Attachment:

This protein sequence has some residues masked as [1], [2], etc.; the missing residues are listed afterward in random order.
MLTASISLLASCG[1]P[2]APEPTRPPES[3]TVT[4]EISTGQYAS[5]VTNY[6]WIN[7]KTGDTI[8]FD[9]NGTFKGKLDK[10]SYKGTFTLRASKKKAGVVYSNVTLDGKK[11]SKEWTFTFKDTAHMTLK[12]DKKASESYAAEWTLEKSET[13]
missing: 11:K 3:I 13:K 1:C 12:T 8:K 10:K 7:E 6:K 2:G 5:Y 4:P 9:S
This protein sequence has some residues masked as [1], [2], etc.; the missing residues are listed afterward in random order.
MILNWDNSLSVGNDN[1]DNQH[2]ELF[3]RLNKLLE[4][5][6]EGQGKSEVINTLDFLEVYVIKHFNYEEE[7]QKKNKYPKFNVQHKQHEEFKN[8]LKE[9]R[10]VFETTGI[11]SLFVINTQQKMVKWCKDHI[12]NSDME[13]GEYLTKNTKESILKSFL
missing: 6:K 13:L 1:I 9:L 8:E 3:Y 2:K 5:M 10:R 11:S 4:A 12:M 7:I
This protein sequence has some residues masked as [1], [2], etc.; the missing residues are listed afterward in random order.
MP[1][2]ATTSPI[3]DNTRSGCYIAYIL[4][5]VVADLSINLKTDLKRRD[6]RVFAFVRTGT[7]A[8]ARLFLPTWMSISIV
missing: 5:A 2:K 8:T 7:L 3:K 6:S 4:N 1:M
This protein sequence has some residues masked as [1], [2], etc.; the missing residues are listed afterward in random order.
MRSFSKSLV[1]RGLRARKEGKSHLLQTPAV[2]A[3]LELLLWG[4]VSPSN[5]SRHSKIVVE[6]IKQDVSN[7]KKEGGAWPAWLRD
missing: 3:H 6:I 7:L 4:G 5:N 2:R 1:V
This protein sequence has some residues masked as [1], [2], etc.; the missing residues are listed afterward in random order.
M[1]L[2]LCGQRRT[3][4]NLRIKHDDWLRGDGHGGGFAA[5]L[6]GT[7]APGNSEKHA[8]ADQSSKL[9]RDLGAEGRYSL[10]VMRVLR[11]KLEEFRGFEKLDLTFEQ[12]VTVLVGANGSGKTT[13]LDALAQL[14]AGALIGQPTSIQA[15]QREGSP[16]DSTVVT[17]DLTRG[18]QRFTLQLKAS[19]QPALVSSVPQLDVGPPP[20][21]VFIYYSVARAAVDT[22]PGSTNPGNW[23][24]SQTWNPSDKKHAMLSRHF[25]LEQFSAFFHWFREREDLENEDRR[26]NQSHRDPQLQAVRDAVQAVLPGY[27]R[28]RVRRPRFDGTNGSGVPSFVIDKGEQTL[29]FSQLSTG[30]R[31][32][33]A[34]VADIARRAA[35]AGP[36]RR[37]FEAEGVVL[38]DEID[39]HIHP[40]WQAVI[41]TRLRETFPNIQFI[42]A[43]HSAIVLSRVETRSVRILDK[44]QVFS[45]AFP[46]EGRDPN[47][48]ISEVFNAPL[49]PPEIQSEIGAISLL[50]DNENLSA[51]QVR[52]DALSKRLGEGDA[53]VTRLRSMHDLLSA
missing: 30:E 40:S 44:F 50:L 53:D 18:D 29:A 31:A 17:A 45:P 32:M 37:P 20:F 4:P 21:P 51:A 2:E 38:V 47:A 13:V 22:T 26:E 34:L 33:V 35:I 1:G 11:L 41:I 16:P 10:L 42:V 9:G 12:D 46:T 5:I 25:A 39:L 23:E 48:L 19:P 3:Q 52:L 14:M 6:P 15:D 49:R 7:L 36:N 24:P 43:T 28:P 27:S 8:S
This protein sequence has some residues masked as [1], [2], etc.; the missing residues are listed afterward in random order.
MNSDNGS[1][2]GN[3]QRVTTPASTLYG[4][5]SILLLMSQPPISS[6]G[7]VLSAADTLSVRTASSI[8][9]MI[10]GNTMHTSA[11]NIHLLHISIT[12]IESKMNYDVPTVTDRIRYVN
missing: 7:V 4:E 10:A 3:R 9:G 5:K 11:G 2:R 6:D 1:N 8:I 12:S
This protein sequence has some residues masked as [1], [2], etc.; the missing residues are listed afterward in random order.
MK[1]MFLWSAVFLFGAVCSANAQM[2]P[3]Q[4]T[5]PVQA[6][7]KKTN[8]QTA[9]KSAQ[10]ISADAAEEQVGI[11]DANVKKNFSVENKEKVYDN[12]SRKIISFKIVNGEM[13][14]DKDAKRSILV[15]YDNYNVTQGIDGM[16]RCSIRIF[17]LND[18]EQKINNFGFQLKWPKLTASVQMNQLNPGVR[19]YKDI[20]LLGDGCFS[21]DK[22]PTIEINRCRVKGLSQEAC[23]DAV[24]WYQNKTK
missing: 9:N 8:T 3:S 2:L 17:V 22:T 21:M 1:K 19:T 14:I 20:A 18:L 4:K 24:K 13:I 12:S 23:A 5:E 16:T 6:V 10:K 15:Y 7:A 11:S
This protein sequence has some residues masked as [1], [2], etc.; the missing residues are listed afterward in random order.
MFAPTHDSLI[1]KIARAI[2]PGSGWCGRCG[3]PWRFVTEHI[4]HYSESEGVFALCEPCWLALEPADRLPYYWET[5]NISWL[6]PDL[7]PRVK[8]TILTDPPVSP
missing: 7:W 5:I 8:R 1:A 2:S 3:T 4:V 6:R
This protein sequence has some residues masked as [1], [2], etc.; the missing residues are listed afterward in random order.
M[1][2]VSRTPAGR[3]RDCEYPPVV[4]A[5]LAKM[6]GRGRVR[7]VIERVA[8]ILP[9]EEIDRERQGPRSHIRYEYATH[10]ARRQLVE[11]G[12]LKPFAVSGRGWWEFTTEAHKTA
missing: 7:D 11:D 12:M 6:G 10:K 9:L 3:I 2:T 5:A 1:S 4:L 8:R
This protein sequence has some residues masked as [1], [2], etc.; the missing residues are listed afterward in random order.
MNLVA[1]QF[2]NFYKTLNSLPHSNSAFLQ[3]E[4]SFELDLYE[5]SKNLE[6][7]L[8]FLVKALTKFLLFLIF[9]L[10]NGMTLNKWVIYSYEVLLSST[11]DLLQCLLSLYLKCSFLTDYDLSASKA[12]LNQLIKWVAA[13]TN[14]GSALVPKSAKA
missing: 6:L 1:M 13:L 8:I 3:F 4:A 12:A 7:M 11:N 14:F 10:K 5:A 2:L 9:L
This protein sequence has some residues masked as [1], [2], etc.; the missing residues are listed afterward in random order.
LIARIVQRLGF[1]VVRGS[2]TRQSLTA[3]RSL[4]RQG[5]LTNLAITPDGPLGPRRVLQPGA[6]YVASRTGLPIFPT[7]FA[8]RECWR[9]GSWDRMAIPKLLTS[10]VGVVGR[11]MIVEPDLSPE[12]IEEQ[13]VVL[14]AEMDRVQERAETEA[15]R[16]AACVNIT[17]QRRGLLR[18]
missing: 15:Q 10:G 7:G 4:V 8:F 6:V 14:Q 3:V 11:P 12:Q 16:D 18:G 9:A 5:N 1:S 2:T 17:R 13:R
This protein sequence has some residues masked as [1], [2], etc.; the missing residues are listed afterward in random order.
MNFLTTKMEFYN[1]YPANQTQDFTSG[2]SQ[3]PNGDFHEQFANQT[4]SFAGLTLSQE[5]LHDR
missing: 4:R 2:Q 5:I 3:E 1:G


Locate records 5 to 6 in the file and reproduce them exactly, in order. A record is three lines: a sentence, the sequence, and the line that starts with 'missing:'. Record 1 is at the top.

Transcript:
This protein sequence has some residues masked as [1], [2], etc.; the missing residues are listed afterward in random order.
M[1]L[2]LCGQRRT[3][4]NLRIKHDDWLRGDGHGGGFAA[5]L[6]GT[7]APGNSEKHA[8]ADQSSKL[9]RDLGAEGRYSL[10]VMRVLR[11]KLEEFRGFEKLDLTFEQ[12]VTVLVGANGSGKTT[13]LDALAQL[14]AGALIGQPTSIQA[15]QREGSP[16]DSTVVT[17]DLTRG[18]QRFTLQLKAS[19]QPALVSSVPQLDVGPPP[20][21]VFIYYSVARAAVDT[22]PGSTNPGNW[23][24]SQTWNPSDKKHAMLSRHF[25]LEQFSAFFHWFREREDLENEDRR[26]NQSHRDPQLQAVRDAVQAVLPGY[27]R[28]RVRRPRFDGTNGSGVPSFVIDKGEQTL[29]FSQLSTG[30]R[31][32][33]A[34]VADIARRAA[35]AGP[36]RR[37]FEAEGVVL[38]DEID[39]HIHP[40]WQAVI[41]TRLRETFPNIQFI[42]A[43]HSAIVLSRVETRSVRILDK[44]QVFS[45]AFP[46]EGRDPN[47][48]ISEVFNAPL[49]PPEIQSEIGAISLL[50]DNENLSA[51]QVR[52]DALSKRLGEGDA[53]VTRLRSMHDLLSA
missing: 30:E 40:S 44:F 50:L 53:D 18:D 29:A 31:A 17:A 45:P 32:M 37:P 20:F 4:P 21:P 51:A 2:E 38:V 47:A 13:V 22:T 26:E 34:L 33:V 35:I 1:G 11:L 41:I 16:P 10:L 42:V 9:G 12:D 46:T 5:I 25:A 39:L 23:E 48:L 19:P 3:Q 52:L 14:M 6:P 15:D 49:R 7:L 36:N 24:P 43:T 28:P 27:S 8:S
This protein sequence has some residues masked as [1], [2], etc.; the missing residues are listed afterward in random order.
MNSDNGS[1][2]GN[3]QRVTTPASTLYG[4][5]SILLLMSQPPISS[6]G[7]VLSAADTLSVRTASSI[8][9]MI[10]GNTMHTSA[11]NIHLLHISIT[12]IESKMNYDVPTVTDRIRYVN
missing: 7:V 4:E 10:A 3:R 9:G 5:K 11:G 2:R 6:D 1:N 8:I 12:S